Release Date: August 14, 2013
Developer(s): Ska Studios
Platform(s): X360 (Xbox Live Arcade)
Charlie Murder is the latest project from Ska Studios, a small indie developer that started off on PC and has called the Xbox 360 home since around 2009. They’re known for their dark and stylish 2D side-scrollers like The Dishwasher: Dead Samurai and its sequel, as well as wacky smaller titles like I MAED A GAM3 W1TH Z0MBIES 1N IT!!!1. With Charlie Murder, the studio has taken what they’ve learned from games like The Dishwasher and have expanded its ideas into new territory with improved combat, deep RPG elements, a much longer campaign, and expanded multiplayer options. On top of their various improvements, they’ve added plenty of polish and released it for just $10. While there are some lingering issues to be found throughout the lengthy adventure, Charlie Murder is definitely a solid 2D beat ‘em up with plenty of attitude and lots of depth.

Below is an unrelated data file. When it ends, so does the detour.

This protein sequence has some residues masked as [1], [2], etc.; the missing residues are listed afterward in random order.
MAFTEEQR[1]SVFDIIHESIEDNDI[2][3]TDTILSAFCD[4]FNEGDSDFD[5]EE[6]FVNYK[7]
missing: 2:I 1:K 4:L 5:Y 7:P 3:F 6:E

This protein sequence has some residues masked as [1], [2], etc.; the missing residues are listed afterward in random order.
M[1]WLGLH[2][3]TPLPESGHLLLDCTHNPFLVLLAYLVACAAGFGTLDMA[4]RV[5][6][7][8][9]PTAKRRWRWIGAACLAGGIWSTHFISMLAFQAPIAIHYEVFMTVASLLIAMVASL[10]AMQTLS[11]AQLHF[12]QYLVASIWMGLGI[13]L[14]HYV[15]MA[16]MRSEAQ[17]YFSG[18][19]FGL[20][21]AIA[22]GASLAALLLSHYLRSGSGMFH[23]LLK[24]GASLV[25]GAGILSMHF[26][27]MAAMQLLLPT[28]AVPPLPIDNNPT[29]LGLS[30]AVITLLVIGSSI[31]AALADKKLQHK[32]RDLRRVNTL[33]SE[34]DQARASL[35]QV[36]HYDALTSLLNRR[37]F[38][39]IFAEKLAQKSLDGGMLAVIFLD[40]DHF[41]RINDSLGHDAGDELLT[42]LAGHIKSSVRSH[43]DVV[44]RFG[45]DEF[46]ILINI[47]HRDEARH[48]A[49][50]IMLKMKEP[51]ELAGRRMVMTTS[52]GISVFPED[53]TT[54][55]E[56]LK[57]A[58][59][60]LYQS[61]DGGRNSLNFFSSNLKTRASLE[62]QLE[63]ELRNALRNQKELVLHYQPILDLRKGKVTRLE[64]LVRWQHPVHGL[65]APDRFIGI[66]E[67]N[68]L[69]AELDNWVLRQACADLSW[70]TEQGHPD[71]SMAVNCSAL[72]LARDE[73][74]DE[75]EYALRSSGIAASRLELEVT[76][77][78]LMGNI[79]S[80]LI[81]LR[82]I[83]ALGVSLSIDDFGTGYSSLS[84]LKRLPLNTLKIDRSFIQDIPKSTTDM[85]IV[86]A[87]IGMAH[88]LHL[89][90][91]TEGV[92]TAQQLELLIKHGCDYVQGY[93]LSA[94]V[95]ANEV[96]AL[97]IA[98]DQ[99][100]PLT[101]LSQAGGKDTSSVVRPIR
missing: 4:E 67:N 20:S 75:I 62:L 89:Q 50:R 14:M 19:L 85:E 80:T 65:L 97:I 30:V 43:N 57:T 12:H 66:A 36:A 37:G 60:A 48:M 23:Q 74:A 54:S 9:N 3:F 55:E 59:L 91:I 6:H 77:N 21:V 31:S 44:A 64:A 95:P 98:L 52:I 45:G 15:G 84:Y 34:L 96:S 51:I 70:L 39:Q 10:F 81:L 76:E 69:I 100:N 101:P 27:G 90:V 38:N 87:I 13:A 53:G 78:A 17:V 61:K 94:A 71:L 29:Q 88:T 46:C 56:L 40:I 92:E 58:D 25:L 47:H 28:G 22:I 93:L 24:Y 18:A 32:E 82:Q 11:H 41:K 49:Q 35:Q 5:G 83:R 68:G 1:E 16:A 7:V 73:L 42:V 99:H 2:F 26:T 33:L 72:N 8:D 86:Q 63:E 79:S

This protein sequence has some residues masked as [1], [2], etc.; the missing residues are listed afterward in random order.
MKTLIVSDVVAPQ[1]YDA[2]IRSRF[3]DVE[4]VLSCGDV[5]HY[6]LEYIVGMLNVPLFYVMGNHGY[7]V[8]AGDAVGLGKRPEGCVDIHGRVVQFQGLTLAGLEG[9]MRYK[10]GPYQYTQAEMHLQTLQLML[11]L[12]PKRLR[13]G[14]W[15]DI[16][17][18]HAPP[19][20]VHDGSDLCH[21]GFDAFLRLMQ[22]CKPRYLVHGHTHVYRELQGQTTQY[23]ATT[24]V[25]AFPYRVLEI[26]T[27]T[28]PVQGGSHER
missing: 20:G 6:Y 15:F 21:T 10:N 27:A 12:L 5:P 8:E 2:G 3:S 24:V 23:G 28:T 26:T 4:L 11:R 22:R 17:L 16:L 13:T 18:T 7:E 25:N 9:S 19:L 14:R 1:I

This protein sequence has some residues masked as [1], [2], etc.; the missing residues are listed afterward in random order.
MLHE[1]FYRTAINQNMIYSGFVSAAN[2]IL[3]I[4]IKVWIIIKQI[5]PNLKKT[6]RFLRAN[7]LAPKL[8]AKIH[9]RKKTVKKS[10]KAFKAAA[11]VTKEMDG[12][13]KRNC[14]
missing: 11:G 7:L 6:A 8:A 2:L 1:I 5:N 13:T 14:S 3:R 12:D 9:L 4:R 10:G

Release Date: March 5, 2013
Developer: Crystal Dynamics
My first encounter with the Tomb Raider happened when I was 9 years old. I remember sitting atop my Uncle’s bed while passionately mashing buttons and manipulating the D-pad in hopes of maneuvering Lara to safety. She was graceful, acrobatic dual pistol wielding spitfire, but didn’t have the strength to vanquish foes larger than her. Despite that, she used her experience, brains, and flexibility to prevail. To me, this Lara Croft was a dangerous beauty with the strength to compete against the leading male protagonists of that time. Since 1997, with the birth of two movies several comic books and games, the Tomb Raider franchise has become a successful one. But with eight games under her belt, how could the great Lara Croft be pushed even further? In 2013, we received our answer with a reboot.
Release Date: March 26, 2013
Developer(s): Irrational Games
Platform(s): PS3 / X360 / PC